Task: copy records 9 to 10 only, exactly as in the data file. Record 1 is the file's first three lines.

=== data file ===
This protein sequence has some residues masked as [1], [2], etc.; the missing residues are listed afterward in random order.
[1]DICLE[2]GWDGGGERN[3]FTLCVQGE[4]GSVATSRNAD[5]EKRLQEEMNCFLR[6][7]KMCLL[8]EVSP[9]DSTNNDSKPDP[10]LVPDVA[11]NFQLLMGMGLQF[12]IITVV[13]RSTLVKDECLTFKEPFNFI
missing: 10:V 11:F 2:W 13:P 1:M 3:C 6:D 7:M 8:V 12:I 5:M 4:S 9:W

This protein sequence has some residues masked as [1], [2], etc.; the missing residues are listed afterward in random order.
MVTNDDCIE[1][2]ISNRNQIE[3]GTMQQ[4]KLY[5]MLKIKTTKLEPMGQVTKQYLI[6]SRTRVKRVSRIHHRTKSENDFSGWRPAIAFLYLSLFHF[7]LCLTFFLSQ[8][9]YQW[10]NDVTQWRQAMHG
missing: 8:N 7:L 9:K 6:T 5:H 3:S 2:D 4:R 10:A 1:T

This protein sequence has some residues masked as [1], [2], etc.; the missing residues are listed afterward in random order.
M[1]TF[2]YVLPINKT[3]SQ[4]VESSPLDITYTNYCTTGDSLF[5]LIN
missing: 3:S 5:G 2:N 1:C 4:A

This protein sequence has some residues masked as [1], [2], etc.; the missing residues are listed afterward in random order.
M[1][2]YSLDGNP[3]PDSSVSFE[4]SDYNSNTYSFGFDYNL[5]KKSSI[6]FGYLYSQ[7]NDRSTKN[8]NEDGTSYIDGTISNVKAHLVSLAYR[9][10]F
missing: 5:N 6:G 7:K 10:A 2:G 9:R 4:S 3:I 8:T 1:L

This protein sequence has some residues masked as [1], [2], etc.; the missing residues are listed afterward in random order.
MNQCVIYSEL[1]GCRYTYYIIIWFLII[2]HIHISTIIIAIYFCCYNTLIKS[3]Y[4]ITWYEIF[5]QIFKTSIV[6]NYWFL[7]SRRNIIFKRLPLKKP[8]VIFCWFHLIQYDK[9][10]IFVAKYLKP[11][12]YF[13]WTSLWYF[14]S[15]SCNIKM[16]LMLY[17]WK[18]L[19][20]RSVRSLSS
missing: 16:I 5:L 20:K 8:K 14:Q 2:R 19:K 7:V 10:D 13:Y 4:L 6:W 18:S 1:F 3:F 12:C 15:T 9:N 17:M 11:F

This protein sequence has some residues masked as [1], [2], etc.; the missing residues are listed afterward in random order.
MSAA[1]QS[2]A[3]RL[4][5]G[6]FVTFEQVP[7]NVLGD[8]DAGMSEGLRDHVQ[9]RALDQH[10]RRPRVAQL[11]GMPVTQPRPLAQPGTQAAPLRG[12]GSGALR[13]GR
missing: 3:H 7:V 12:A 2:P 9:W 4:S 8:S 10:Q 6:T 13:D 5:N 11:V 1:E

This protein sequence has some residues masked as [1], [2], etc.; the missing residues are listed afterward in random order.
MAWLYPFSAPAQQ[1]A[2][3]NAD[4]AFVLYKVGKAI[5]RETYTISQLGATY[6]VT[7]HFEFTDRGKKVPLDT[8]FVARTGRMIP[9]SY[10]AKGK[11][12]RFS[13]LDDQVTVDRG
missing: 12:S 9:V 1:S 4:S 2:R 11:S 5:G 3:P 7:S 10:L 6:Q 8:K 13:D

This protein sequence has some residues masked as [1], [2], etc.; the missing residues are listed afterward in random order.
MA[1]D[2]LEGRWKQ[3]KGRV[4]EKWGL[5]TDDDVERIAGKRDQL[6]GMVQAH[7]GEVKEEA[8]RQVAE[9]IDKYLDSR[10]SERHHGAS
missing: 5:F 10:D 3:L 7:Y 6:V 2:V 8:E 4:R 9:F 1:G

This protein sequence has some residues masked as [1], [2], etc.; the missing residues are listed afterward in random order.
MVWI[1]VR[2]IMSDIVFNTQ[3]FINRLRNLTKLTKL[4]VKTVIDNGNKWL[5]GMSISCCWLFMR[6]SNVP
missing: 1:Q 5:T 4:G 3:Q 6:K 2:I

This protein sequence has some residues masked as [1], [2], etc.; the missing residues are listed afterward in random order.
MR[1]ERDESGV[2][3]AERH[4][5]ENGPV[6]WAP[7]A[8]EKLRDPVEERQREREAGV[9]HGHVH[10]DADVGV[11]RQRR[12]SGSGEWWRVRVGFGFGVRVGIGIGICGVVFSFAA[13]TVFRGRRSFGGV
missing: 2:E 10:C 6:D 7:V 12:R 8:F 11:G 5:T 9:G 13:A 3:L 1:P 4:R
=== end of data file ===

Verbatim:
This protein sequence has some residues masked as [1], [2], etc.; the missing residues are listed afterward in random order.
MVWI[1]VR[2]IMSDIVFNTQ[3]FINRLRNLTKLTKL[4]VKTVIDNGNKWL[5]GMSISCCWLFMR[6]SNVP
missing: 1:Q 5:T 4:G 3:Q 6:K 2:I

This protein sequence has some residues masked as [1], [2], etc.; the missing residues are listed afterward in random order.
MR[1]ERDESGV[2][3]AERH[4][5]ENGPV[6]WAP[7]A[8]EKLRDPVEERQREREAGV[9]HGHVH[10]DADVGV[11]RQRR[12]SGSGEWWRVRVGFGFGVRVGIGIGICGVVFSFAA[13]TVFRGRRSFGGV
missing: 2:E 10:C 6:D 7:V 12:R 8:F 11:G 5:T 9:G 13:A 3:L 1:P 4:R